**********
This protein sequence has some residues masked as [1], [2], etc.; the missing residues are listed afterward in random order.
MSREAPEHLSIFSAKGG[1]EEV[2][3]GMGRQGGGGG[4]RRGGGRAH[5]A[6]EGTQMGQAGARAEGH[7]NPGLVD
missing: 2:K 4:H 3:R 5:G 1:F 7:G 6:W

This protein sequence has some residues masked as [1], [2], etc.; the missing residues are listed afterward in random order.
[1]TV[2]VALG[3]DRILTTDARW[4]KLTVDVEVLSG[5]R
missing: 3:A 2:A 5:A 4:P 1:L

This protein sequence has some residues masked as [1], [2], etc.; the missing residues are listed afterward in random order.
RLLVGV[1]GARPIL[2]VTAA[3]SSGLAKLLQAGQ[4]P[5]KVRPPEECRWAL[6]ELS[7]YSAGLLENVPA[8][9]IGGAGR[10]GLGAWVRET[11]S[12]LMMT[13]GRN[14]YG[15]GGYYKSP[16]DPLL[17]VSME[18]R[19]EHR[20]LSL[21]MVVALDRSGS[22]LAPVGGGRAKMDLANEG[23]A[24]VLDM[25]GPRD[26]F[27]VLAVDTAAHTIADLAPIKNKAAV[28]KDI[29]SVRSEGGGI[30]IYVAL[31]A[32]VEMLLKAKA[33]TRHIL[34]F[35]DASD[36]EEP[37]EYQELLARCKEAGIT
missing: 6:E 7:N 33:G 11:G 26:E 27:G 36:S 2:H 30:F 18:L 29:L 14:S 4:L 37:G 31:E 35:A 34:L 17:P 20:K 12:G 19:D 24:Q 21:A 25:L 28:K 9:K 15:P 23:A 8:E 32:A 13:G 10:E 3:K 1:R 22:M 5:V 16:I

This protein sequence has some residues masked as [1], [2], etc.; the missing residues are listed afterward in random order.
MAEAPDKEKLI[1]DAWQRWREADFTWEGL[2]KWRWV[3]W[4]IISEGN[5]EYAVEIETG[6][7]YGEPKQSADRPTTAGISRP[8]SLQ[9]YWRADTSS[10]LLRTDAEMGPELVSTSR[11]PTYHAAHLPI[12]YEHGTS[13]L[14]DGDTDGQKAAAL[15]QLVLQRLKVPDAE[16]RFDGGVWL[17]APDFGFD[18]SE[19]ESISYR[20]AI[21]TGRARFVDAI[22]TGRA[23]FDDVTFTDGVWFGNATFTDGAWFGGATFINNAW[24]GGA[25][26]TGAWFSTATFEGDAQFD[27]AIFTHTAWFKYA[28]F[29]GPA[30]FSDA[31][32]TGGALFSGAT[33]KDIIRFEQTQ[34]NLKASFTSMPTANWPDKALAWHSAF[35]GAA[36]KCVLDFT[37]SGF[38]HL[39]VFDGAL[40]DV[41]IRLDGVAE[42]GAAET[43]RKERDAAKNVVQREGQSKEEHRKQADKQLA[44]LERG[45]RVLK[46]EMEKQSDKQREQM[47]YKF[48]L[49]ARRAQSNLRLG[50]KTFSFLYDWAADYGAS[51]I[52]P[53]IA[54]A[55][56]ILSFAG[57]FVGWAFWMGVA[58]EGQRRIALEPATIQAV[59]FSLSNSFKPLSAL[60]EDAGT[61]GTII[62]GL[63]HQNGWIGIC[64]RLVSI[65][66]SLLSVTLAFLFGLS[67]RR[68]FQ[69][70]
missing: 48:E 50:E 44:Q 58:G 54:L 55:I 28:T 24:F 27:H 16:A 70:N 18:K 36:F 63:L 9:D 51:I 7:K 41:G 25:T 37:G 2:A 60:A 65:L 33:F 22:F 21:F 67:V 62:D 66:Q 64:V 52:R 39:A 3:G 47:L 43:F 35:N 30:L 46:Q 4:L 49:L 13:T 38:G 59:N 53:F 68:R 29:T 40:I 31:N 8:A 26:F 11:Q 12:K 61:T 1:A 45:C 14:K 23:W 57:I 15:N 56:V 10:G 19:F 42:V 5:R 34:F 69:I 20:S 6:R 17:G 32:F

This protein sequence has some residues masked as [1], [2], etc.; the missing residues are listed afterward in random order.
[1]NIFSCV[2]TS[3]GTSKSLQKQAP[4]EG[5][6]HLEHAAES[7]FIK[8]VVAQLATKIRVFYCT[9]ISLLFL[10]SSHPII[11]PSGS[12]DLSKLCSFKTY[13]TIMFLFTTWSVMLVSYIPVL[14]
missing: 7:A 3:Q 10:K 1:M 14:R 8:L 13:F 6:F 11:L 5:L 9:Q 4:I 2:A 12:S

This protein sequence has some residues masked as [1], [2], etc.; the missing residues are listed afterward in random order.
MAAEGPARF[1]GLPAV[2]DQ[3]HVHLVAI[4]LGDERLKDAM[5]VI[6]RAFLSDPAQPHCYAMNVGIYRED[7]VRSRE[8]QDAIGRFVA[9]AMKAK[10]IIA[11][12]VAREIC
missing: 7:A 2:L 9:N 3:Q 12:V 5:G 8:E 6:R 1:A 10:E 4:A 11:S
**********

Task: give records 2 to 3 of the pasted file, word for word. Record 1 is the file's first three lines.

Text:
This protein sequence has some residues masked as [1], [2], etc.; the missing residues are listed afterward in random order.
[1]TV[2]VALG[3]DRILTTDARW[4]KLTVDVEVLSG[5]R
missing: 3:A 2:A 5:A 4:P 1:L

This protein sequence has some residues masked as [1], [2], etc.; the missing residues are listed afterward in random order.
RLLVGV[1]GARPIL[2]VTAA[3]SSGLAKLLQAGQ[4]P[5]KVRPPEECRWAL[6]ELS[7]YSAGLLENVPA[8][9]IGGAGR[10]GLGAWVRET[11]S[12]LMMT[13]GRN[14]YG[15]GGYYKSP[16]DPLL[17]VSME[18]R[19]EHR[20]LSL[21]MVVALDRSGS[22]LAPVGGGRAKMDLANEG[23]A[24]VLDM[25]GPRD[26]F[27]VLAVDTAAHTIADLAPIKNKAAV[28]KDI[29]SVRSEGGGI[30]IYVAL[31]A[32]VEMLLKAKA[33]TRHIL[34]F[35]DASD[36]EEP[37]EYQELLARCKEAGIT
missing: 6:E 7:N 33:G 11:G 26:E 27:G 36:S 2:H 30:F 18:L 29:L 14:S 4:L 37:G 31:E 35:A 34:L 17:P 20:K 12:G 19:D 24:Q 21:A 25:L 28:K 9:K 15:P 23:A 8:E 32:A 13:G 10:E 3:K 1:R 22:M 5:V 16:I